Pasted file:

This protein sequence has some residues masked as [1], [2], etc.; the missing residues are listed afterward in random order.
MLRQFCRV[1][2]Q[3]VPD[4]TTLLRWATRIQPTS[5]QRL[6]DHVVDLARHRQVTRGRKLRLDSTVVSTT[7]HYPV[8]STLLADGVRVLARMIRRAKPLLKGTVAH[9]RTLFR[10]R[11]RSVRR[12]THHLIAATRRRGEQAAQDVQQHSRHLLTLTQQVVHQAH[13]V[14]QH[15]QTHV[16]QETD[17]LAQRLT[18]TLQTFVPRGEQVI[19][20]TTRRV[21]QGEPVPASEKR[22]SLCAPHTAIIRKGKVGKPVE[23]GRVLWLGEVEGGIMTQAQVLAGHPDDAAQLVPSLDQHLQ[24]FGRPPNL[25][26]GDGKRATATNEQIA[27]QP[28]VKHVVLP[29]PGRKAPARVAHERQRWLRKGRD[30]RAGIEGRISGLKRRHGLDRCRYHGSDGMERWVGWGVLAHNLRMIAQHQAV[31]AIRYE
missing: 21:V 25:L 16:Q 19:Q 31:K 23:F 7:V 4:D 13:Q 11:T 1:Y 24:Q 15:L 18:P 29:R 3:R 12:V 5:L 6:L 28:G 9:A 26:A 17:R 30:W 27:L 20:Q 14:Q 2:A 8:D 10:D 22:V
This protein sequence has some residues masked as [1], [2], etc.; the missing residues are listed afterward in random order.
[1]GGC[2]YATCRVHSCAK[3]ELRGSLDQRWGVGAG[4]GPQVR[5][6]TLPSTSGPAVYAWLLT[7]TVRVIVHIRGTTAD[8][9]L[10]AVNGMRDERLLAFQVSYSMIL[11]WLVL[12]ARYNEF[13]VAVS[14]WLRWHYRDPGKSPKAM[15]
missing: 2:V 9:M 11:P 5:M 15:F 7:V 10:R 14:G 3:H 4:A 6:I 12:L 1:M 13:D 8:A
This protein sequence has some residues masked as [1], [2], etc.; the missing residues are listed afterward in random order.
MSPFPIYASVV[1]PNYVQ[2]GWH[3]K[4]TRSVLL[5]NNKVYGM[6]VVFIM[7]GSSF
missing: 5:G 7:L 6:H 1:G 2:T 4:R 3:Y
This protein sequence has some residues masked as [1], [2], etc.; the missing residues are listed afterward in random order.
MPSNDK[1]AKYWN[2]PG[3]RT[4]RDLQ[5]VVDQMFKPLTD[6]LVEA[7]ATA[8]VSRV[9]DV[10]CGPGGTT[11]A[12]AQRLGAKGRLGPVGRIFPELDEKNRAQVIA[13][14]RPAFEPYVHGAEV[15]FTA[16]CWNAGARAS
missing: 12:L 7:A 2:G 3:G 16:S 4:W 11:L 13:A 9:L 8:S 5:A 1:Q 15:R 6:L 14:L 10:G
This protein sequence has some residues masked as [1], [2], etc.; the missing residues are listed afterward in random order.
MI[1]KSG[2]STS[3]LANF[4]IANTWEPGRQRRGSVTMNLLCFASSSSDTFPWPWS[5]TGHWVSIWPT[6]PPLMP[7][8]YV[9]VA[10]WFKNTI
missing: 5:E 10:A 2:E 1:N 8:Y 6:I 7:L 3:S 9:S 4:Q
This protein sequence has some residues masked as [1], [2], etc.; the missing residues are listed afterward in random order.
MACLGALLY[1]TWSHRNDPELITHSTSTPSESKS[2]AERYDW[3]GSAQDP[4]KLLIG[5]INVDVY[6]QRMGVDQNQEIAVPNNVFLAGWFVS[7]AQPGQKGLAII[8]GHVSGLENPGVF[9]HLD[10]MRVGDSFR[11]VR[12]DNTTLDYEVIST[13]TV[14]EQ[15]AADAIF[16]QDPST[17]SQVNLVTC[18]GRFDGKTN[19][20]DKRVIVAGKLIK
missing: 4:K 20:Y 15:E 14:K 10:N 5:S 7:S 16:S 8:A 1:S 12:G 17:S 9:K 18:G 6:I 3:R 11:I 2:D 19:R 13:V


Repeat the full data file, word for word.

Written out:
This protein sequence has some residues masked as [1], [2], etc.; the missing residues are listed afterward in random order.
MLRQFCRV[1][2]Q[3]VPD[4]TTLLRWATRIQPTS[5]QRL[6]DHVVDLARHRQVTRGRKLRLDSTVVSTT[7]HYPV[8]STLLADGVRVLARMIRRAKPLLKGTVAH[9]RTLFR[10]R[11]RSVRR[12]THHLIAATRRRGEQAAQDVQQHSRHLLTLTQQVVHQAH[13]V[14]QH[15]QTHV[16]QETD[17]LAQRLT[18]TLQTFVPRGEQVI[19][20]TTRRV[21]QGEPVPASEKR[22]SLCAPHTAIIRKGKVGKPVE[23]GRVLWLGEVEGGIMTQAQVLAGHPDDAAQLVPSLDQHLQ[24]FGRPPNL[25][26]GDGKRATATNEQIA[27]QP[28]VKHVVLP[29]PGRKAPARVAHERQRWLRKGRD[30]RAGIEGRISGLKRRHGLDRCRYHGSDGMERWVGWGVLAHNLRMIAQHQAV[31]AIRYE
missing: 21:V 25:L 16:Q 19:Q 31:K 23:F 7:V 4:D 13:Q 11:T 1:Y 24:Q 15:L 18:P 29:R 3:R 12:V 5:L 6:L 28:G 9:A 26:A 17:R 30:W 27:L 20:Q 14:Q 2:A 8:D 10:D 22:V
This protein sequence has some residues masked as [1], [2], etc.; the missing residues are listed afterward in random order.
[1]GGC[2]YATCRVHSCAK[3]ELRGSLDQRWGVGAG[4]GPQVR[5][6]TLPSTSGPAVYAWLLT[7]TVRVIVHIRGTTAD[8][9]L[10]AVNGMRDERLLAFQVSYSMIL[11]WLVL[12]ARYNEF[13]VAVS[14]WLRWHYRDPGKSPKAM[15]
missing: 2:V 9:M 11:P 5:M 15:F 7:V 10:R 14:G 3:H 4:A 6:I 12:L 1:M 13:D 8:A
This protein sequence has some residues masked as [1], [2], etc.; the missing residues are listed afterward in random order.
MSPFPIYASVV[1]PNYVQ[2]GWH[3]K[4]TRSVLL[5]NNKVYGM[6]VVFIM[7]GSSF
missing: 5:G 7:L 6:H 1:G 2:T 4:R 3:Y
This protein sequence has some residues masked as [1], [2], etc.; the missing residues are listed afterward in random order.
MPSNDK[1]AKYWN[2]PG[3]RT[4]RDLQ[5]VVDQMFKPLTD[6]LVEA[7]ATA[8]VSRV[9]DV[10]CGPGGTT[11]A[12]AQRLGAKGRLGPVGRIFPELDEKNRAQVIA[13][14]RPAFEPYVHGAEV[15]FTA[16]CWNAGARAS
missing: 12:L 7:A 2:G 3:G 16:S 4:W 11:L 13:A 9:L 8:S 5:A 1:Q 15:R 6:L 14:L 10:G
This protein sequence has some residues masked as [1], [2], etc.; the missing residues are listed afterward in random order.
MI[1]KSG[2]STS[3]LANF[4]IANTWEPGRQRRGSVTMNLLCFASSSSDTFPWPWS[5]TGHWVSIWPT[6]PPLMP[7][8]YV[9]VA[10]WFKNTI
missing: 5:E 10:A 2:E 1:N 8:Y 6:I 7:L 3:S 9:S 4:Q
This protein sequence has some residues masked as [1], [2], etc.; the missing residues are listed afterward in random order.
MACLGALLY[1]TWSHRNDPELITHSTSTPSESKS[2]AERYDW[3]GSAQDP[4]KLLIG[5]INVDVY[6]QRMGVDQNQEIAVPNNVFLAGWFVS[7]AQPGQKGLAII[8]GHVSGLENPGVF[9]HLD[10]MRVGDSFR[11]VR[12]DNTTLDYEVIST[13]TV[14]EQ[15]AADAIF[16]QDPST[17]SQVNLVTC[18]GRFDGKTN[19][20]DKRVIVAGKLIK
missing: 4:K 20:Y 15:E 14:K 10:N 5:S 7:S 16:S 8:A 1:S 12:G 17:S 9:K 18:G 6:I 3:R 11:I 2:D 19:R 13:V